• Adopt positive role models.
  • Get mentoring or coaching as needed.
  • Learn and practice the nuts and bolts of management and inspiration.
  • Do regular personal after action reviews to identify and consolidate lessons learned.
  • Seek and accept informed and intelligent counsel.
  • Ask for advice and suggestions from subordinates, and then make the decision.
  • Volunteer for important, “stretch” tasks and responsibilities.

Richard Martin is The Master Strategist and Leadership Catalyst. Richard brings his military and business leadership and management experience to bear for executives and organizations seeking to radically improve performance, grow, and thrive in the face of rapid change, harsh competition, and increasing uncertainty.

© 2014 Richard Martin. Reproduction and quotes are permitted with proper attribution.

 

In the next weeks I will be focusing on each of the 10 leadership principles I learned as an officer in the army. This the first of these principles.

I always like to say that competence is the heart of leadership. Remember that competence consists of 3 domains: knowledge, skills, and attitudes.

  • People want to follow leaders who are competent and able to lead them to victory.
  • The idea that you can be an effective leader while being a so-so manager is a myth. Leaders must be effective at planning, organizing, directing, coordinating, and controlling.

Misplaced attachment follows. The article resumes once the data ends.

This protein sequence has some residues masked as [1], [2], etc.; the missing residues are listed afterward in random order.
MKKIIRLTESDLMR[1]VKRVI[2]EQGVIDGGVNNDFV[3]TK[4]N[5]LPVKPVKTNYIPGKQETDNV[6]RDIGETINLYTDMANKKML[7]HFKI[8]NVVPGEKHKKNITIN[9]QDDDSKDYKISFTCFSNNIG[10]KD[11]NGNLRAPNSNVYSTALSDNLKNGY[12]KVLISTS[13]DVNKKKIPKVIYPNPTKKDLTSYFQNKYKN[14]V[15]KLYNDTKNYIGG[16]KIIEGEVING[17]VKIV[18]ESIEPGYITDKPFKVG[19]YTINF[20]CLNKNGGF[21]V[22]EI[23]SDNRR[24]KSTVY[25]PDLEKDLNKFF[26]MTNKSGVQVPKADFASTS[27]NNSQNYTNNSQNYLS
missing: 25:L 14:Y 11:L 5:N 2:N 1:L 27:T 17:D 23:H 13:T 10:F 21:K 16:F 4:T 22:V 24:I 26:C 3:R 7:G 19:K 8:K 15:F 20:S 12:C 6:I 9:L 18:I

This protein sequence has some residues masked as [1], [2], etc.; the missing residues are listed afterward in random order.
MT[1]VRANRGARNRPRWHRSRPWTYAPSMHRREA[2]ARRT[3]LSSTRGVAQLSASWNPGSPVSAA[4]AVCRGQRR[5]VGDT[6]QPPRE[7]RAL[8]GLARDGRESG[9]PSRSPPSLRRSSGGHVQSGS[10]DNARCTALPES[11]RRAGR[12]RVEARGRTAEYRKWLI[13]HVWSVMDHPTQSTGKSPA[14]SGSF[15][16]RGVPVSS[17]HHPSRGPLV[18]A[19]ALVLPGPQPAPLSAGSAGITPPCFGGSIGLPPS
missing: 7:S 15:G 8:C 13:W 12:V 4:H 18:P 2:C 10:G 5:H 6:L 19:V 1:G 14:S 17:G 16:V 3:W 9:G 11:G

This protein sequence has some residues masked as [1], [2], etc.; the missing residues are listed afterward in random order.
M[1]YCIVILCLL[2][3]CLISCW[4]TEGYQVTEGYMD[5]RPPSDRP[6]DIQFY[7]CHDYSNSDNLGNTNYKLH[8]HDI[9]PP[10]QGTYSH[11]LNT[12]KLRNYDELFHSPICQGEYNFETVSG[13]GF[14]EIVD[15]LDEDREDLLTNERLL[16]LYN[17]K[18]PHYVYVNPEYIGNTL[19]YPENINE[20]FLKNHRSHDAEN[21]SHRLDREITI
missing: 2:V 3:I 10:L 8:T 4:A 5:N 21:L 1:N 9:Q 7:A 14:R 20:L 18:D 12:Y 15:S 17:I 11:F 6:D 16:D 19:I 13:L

• Be clear on your objective(s) before considering the factors and making a decision.
  • Make decisions as fast as required, but not so fast that you rush headlong into the first course of action that pops into your head.
  • Consider multiple courses of action before making a decision.
  • Surround yourself with the right people.
  • Create a strong team and organization.
  • Communicate clearly and directly.
  • Follow up and ensure effective and efficient implementation of your plans during execution.
  • Designate your main effort and give it the resources and attention it requires.

Richard Martin is The Master Strategist and Leadership Catalyst. An expert on strategy and leadership, Richard brings his military and business leadership and management experience to bear for executives and organizations seeking to thrive and grow in the face of rapid change, risk, and uncertainty.

© 2014 Richard Martin. Reproduction and quotes are permitted with proper attribution.

Last week I gave a list of 10 lessons I learned about leadership, strategy, and management that I learned in my time in the Canadian Army and as a consultant, helping executives, entrepreneurs, and organizations to exploit change and achieve outstanding growth in results and performance. I promised 10 more this week, and they can be summarized as “Create the conditions for success,” so here goes:

  1. Never accept a situation as given. There is always something you can do to…
  2. Create the conditions for success, by…
  3. Shaping the “battlespace” and preparing the ground to your advantage.
  4. Then, make sure your people understand your vision, mission, and intent.
  5. Remember that people power is based on engagement, commitment, and initiative.
  6. Morale is about the will to fight, to persevere, and to win, not just about being happy and in a good mood.
  7. Care for your people and they will reciprocate.
  8. Keep things as simple as needed, but no simpler.
  9. Brilliant strategy and manoeuvres are essential, but they depend on careful logistical and administrative planning and routines.